The treatment strategy could be determined according to MTV status. No differences in the clinical outcomes of patients with low MTV status and who underwent CMT and ABVD were observed. Therefore, ABVD alone would be available to be performed in low tumor burden status in the early stage, because the standard treatment is clarified as CMT, but radiotherapy-induced complications is still a concern.
However, a high MTV status requires a more intensive treatment strategy and ABVD alone is not a sufficient treatment option for disease control. Furthermore, even if CMT was assigned to patients with high MTV status, the clinical outcome was poorer than that of patients with low MTV status. Because a large radiation dose was identified as one relavant risk factor to secondary malignancy or cardiopulmonary disease, CMT such as ABVD followed by IFRT is recommended as the standard of treatment in patients with early stage HL. However, our results suggest that high MTV status remains an unfavorable prognostic factor and that more higher intensity therapeutic options such as an increasing dose of radiation therapy compared with IFRT or development of more potent chemotherapy regimen compared with ABVD are needed.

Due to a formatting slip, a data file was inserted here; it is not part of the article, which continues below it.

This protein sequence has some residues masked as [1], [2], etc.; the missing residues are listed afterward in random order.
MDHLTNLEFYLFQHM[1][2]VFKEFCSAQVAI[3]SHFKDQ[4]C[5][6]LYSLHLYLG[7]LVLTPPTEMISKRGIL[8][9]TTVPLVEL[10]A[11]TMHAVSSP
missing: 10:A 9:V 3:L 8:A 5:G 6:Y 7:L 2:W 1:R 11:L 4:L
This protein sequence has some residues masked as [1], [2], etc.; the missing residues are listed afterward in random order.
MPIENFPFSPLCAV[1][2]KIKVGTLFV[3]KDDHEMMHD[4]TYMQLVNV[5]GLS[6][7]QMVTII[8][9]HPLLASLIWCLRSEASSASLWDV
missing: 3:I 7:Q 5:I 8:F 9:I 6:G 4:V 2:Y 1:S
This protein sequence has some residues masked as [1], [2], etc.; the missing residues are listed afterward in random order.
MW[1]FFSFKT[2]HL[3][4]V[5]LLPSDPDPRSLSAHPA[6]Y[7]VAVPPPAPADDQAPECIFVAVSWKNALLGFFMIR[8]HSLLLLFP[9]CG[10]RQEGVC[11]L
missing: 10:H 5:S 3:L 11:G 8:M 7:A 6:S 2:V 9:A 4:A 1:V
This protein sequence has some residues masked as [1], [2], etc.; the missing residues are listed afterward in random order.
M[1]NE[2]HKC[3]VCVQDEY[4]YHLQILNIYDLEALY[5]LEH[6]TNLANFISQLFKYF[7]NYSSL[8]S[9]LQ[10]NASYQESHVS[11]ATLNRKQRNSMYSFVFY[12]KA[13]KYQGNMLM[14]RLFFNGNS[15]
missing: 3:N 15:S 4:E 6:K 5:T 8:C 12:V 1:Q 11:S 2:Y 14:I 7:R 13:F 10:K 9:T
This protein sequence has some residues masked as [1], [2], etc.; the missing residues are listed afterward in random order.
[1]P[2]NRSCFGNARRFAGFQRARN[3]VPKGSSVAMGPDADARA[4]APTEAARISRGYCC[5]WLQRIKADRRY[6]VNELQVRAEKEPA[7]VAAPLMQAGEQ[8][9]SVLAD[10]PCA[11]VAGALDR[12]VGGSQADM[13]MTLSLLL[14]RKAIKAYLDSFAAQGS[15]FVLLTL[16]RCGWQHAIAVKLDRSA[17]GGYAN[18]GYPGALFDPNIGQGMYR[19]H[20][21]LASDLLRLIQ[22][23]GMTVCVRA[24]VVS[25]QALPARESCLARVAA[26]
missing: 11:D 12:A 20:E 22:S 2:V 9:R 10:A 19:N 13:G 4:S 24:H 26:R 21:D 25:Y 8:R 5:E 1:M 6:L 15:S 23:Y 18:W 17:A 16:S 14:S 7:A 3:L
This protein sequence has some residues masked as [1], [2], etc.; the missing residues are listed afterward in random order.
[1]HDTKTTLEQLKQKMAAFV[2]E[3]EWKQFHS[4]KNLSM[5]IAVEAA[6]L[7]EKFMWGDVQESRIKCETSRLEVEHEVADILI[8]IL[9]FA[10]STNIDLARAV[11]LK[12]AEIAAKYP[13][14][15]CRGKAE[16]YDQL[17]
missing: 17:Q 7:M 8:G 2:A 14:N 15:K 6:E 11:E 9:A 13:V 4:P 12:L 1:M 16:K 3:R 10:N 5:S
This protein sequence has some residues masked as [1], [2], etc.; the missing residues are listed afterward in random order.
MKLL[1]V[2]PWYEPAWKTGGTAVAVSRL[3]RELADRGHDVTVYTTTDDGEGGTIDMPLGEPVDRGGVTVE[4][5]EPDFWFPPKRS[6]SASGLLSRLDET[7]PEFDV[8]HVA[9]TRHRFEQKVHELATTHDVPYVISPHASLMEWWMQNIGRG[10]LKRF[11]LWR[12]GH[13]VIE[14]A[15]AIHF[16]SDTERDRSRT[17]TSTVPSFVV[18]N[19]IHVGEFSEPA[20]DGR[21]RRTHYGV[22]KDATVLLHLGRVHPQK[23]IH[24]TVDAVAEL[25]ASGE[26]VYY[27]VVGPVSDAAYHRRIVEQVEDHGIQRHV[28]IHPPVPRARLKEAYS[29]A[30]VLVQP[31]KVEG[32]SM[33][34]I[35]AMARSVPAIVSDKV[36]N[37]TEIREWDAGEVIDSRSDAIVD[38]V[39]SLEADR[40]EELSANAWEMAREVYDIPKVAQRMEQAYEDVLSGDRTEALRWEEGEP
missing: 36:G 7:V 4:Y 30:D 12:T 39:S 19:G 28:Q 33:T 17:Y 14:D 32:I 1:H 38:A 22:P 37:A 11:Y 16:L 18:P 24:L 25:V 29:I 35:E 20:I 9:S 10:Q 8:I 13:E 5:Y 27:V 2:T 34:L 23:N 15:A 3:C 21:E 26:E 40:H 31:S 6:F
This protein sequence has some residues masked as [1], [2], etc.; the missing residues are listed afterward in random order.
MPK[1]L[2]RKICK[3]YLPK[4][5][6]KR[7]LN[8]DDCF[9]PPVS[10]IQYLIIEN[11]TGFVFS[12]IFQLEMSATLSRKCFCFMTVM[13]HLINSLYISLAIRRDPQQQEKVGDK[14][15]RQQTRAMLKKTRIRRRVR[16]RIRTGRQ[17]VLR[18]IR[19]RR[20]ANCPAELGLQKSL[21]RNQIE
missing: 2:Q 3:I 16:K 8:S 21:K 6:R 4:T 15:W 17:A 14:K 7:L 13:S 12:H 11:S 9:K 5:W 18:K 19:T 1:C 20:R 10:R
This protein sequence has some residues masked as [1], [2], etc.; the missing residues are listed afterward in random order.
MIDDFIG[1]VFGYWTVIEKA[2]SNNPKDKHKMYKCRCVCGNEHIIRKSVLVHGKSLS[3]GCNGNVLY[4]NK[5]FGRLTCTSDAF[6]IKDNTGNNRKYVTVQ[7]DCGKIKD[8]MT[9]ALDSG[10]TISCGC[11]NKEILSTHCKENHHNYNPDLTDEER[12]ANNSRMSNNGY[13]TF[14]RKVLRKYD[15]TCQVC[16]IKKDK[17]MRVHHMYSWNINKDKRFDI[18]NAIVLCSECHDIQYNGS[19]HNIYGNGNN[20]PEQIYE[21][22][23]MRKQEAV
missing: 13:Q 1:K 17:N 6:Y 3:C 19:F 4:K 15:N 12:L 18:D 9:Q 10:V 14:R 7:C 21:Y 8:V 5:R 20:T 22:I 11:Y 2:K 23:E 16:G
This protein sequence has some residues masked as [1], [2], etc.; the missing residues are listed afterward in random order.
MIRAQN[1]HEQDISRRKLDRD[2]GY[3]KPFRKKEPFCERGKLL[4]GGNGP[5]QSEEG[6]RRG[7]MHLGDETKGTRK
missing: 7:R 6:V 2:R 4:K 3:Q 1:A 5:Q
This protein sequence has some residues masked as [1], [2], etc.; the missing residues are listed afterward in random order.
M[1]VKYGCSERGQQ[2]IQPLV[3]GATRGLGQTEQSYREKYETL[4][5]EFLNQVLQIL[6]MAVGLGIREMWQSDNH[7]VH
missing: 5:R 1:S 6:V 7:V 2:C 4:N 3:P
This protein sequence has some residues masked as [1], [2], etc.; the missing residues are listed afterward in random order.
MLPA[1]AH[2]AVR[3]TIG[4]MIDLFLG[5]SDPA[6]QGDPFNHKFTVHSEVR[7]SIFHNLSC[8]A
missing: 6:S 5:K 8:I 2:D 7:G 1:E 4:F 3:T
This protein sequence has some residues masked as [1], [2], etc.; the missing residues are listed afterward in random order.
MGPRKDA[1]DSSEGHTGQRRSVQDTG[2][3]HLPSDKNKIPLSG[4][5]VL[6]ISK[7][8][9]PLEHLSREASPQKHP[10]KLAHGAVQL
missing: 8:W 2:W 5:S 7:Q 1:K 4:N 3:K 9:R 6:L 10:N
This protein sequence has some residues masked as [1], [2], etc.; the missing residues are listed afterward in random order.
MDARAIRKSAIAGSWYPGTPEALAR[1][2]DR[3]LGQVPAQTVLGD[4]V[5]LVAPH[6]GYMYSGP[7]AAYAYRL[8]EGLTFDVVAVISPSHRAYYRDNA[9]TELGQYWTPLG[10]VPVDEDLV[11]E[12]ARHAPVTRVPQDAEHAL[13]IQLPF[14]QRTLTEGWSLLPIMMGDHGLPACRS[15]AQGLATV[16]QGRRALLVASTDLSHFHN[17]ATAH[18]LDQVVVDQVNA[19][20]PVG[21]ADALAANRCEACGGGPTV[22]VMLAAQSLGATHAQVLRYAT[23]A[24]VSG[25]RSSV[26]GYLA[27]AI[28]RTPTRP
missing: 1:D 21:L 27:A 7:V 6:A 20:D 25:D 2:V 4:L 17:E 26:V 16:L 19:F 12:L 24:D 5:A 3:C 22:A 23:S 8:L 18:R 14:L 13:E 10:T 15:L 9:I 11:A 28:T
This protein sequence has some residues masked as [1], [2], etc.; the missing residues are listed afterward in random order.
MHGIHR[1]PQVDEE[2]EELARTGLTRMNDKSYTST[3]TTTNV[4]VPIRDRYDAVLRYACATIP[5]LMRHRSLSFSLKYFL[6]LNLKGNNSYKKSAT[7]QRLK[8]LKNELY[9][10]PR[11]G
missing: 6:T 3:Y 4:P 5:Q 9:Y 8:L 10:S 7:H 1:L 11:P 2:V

In conclusion, assessing the total tumor burden by 18F-FDG PET/CT was valuable for predicting the prognosis in patients with early stage HL. A well-designed prospective study will provide further information regarding confirmation of our results.